Here's where the story gets just a tab bit odd (well, make that "odder"):  My brother opted to train to become a medical corpsman.  Note that Chris expressed zero interest in anything medical.  Nothing.  Zero.  Zilch.  He liked cooking, so I had thought that maybe that's where he would land, but no, it was medical stuff.  In later years, while likely under the influence or coming out from under the influence, Chris would describe how horrible some of the visuals he saw in his medical career, and while sorting out fact from self-dosed pharmacology may be somewhat difficult, I do believe that Chris saw some difficult visuals in his service.

Here's where I get to throw in yet another contradiction:  My brother Chris never served on board a ship.  Yes, a sailor who never actually sailed.  Instead, his service was spent between Norfolk, Virginia and Camp Lejeune in South Carolina.  In talking to Chris over the years, I never got the impression that the stint in Norfolk was all that memorable from a career perspective.  Personally, that's where (I believe) he met his first wife, but job wise, it seemed to be something of a yawn.  He did, over the years, talk quite a bit about Camp Lejeune though.  By way of back-story, the Chris of the mid-1980's was very physically fit, and since being a medic with the Marie Corps required being able to keep up with said Marines, that part was a lay-up for him.  Other random tidbits from Chris during this time of his service included:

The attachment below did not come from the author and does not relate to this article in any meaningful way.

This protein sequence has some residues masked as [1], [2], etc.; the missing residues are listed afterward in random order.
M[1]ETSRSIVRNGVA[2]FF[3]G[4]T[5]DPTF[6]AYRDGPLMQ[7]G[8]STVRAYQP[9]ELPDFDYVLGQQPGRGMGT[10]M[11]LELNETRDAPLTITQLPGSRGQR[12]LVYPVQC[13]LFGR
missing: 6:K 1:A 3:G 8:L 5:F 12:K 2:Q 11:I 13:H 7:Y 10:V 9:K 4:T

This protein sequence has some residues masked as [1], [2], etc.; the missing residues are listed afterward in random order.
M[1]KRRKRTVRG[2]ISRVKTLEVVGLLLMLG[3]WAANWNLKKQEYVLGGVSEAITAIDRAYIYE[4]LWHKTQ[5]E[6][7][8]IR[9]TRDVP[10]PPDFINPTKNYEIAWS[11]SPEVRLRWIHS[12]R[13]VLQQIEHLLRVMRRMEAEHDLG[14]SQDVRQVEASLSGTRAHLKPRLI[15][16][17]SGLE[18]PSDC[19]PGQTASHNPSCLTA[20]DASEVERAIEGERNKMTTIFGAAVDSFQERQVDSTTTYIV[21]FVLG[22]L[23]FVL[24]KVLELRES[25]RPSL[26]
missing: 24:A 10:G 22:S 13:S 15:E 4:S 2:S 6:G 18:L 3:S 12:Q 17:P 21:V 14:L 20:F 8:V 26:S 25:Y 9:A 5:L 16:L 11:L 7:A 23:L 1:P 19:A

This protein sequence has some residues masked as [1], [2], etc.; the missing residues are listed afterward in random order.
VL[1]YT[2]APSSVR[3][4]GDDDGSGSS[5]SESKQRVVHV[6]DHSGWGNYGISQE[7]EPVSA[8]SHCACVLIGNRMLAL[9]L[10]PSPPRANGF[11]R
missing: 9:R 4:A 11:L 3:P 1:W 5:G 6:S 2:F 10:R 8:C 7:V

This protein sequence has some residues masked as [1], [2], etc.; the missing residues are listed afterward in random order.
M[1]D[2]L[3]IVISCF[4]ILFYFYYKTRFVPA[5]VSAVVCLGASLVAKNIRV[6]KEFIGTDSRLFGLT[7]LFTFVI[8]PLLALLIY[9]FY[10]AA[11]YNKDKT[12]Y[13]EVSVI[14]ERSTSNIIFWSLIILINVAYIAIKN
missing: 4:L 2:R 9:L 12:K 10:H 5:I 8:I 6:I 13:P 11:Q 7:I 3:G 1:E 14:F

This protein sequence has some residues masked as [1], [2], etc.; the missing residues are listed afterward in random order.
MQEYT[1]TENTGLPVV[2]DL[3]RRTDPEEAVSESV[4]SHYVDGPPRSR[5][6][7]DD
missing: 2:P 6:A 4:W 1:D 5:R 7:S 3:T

• Squid - Apparently this was the preferred insult dished out by Marines to sailors such as Chris.
  • Shot in the Butt - When asked, Chris said that his stint with the Marines mainly consisted of giving Marines penicillin shots.  And not for random cuts and scrapes, if you know what I mean.
  • Chiggers - When asked about the worst part of Camp Lejeune, other than the heat, Chris would always talk about chiggers...and having to dig them out.  You can read more about them HERE.

After leaving the Navy Chris never displayed any interest in working in the medical field.  Instead, Chris ended up in government service...with the Postal Service, Veterans Administration, and Office of Mine safety.  I honestly don't think any of that work actually interested him all that much; after all, his work at the VA and Office of Mine Safety was in maintaining computers, and even I knew more about computers than Chris ever did.  What did interest Chris, and what he did as side jobs (and one full time gig while living in New Jersey) for virtually all his life, was cooking.  My brother loved to cook.

In a life full of contradictions...a man who was a pro-abortion, anti-established religion "conservative"...the non-academic who never the less earned his college degree...a tough guy who simply loved cats and adored kittens...my brother never the less embraced all of what he did with enthusiasm.  He was, by every measure I've heard, exceptionally good as a medic.  As a cook.  As a postal carrier.  Even as an IT guy (although I still think I knew more about computers than he did).

Somewhere in New Jersey:  The unlikely sailor 
having earned his college degree, 
with his mother, daughter Miranda, and brother Rich.